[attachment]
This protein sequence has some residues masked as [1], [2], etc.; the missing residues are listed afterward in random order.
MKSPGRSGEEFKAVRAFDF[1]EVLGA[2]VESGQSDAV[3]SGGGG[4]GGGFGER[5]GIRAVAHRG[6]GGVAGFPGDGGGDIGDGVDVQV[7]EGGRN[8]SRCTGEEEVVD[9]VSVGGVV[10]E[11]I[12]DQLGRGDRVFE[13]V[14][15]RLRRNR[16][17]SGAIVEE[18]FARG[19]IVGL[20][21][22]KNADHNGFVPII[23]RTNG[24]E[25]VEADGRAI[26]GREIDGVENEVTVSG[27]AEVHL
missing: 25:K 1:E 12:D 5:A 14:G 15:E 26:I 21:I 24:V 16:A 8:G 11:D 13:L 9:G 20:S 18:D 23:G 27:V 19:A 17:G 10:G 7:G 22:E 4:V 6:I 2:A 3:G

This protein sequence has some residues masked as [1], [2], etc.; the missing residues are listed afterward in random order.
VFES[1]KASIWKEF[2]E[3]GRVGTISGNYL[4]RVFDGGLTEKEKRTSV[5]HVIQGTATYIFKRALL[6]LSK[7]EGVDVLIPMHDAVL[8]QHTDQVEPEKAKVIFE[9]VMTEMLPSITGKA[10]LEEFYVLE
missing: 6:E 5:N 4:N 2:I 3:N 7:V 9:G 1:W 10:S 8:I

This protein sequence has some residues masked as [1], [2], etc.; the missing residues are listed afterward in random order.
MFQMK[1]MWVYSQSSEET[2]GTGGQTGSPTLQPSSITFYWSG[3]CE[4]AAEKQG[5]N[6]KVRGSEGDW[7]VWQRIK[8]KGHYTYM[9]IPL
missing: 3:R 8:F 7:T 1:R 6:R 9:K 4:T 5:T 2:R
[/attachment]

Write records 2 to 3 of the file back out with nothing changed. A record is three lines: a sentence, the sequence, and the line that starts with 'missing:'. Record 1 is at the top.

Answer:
This protein sequence has some residues masked as [1], [2], etc.; the missing residues are listed afterward in random order.
VFES[1]KASIWKEF[2]E[3]GRVGTISGNYL[4]RVFDGGLTEKEKRTSV[5]HVIQGTATYIFKRALL[6]LSK[7]EGVDVLIPMHDAVL[8]QHTDQVEPEKAKVIFE[9]VMTEMLPSITGKA[10]LEEFYVLE
missing: 6:E 5:N 4:N 2:I 3:N 7:V 9:G 1:W 10:S 8:I

This protein sequence has some residues masked as [1], [2], etc.; the missing residues are listed afterward in random order.
MFQMK[1]MWVYSQSSEET[2]GTGGQTGSPTLQPSSITFYWSG[3]CE[4]AAEKQG[5]N[6]KVRGSEGDW[7]VWQRIK[8]KGHYTYM[9]IPL
missing: 3:R 8:F 7:T 1:R 6:R 9:K 4:T 5:T 2:R